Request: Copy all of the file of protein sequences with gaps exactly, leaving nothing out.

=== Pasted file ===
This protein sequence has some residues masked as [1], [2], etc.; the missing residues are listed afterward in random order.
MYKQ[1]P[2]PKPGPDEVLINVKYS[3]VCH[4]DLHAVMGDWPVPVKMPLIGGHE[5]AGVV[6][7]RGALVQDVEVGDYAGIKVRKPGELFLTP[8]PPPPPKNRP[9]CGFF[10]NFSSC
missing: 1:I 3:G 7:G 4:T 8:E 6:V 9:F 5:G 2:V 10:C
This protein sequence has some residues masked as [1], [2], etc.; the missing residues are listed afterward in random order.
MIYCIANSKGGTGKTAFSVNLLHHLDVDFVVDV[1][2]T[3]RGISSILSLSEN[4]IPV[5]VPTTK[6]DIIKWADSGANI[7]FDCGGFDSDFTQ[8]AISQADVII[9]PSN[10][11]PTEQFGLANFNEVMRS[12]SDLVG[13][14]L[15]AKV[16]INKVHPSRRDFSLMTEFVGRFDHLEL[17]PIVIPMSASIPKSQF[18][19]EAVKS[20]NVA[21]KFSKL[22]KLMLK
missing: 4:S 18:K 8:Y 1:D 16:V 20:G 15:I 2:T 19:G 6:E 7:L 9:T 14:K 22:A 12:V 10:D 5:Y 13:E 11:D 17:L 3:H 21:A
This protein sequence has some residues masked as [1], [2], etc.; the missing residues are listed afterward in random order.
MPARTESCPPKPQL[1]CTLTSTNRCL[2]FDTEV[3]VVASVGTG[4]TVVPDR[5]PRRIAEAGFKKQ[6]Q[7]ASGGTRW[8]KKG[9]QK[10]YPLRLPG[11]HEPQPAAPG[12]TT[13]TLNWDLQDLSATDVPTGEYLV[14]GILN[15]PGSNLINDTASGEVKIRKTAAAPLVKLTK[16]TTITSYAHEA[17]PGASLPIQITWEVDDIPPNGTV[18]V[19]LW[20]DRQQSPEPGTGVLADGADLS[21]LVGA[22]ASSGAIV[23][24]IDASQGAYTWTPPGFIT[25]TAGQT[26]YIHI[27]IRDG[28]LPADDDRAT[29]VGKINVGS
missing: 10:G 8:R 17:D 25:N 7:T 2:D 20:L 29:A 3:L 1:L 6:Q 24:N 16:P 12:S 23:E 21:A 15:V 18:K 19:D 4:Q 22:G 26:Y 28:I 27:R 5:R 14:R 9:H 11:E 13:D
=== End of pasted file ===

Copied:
This protein sequence has some residues masked as [1], [2], etc.; the missing residues are listed afterward in random order.
MYKQ[1]P[2]PKPGPDEVLINVKYS[3]VCH[4]DLHAVMGDWPVPVKMPLIGGHE[5]AGVV[6][7]RGALVQDVEVGDYAGIKVRKPGELFLTP[8]PPPPPKNRP[9]CGFF[10]NFSSC
missing: 1:I 3:G 7:G 4:T 8:E 6:V 9:F 5:G 2:V 10:C
This protein sequence has some residues masked as [1], [2], etc.; the missing residues are listed afterward in random order.
MIYCIANSKGGTGKTAFSVNLLHHLDVDFVVDV[1][2]T[3]RGISSILSLSEN[4]IPV[5]VPTTK[6]DIIKWADSGANI[7]FDCGGFDSDFTQ[8]AISQADVII[9]PSN[10][11]PTEQFGLANFNEVMRS[12]SDLVG[13][14]L[15]AKV[16]INKVHPSRRDFSLMTEFVGRFDHLEL[17]PIVIPMSASIPKSQF[18][19]EAVKS[20]NVA[21]KFSKL[22]KLMLK
missing: 4:S 18:K 8:Y 1:D 16:V 20:G 15:I 2:T 19:G 6:E 7:L 9:T 14:K 22:A 12:V 10:D 5:Y 13:E 11:D 17:L 3:H 21:A
This protein sequence has some residues masked as [1], [2], etc.; the missing residues are listed afterward in random order.
MPARTESCPPKPQL[1]CTLTSTNRCL[2]FDTEV[3]VVASVGTG[4]TVVPDR[5]PRRIAEAGFKKQ[6]Q[7]ASGGTRW[8]KKG[9]QK[10]YPLRLPG[11]HEPQPAAPG[12]TT[13]TLNWDLQDLSATDVPTGEYLV[14]GILN[15]PGSNLINDTASGEVKIRKTAAAPLVKLTK[16]TTITSYAHEA[17]PGASLPIQITWEVDDIPPNGTV[18]V[19]LW[20]DRQQSPEPGTGVLADGADLS[21]LVGA[22]ASSGAIV[23][24]IDASQGAYTWTPPGFIT[25]TAGQT[26]YIHI[27]IRDG[28]LPADDDRAT[29]VGKINVGS
missing: 10:G 8:R 17:D 25:N 7:T 2:D 20:L 29:A 3:L 1:L 6:Q 24:N 16:P 12:S 23:E 21:A 15:V 18:K 19:D 4:Q 22:G 26:Y 28:I 27:R 5:R 14:R 9:H 11:E 13:D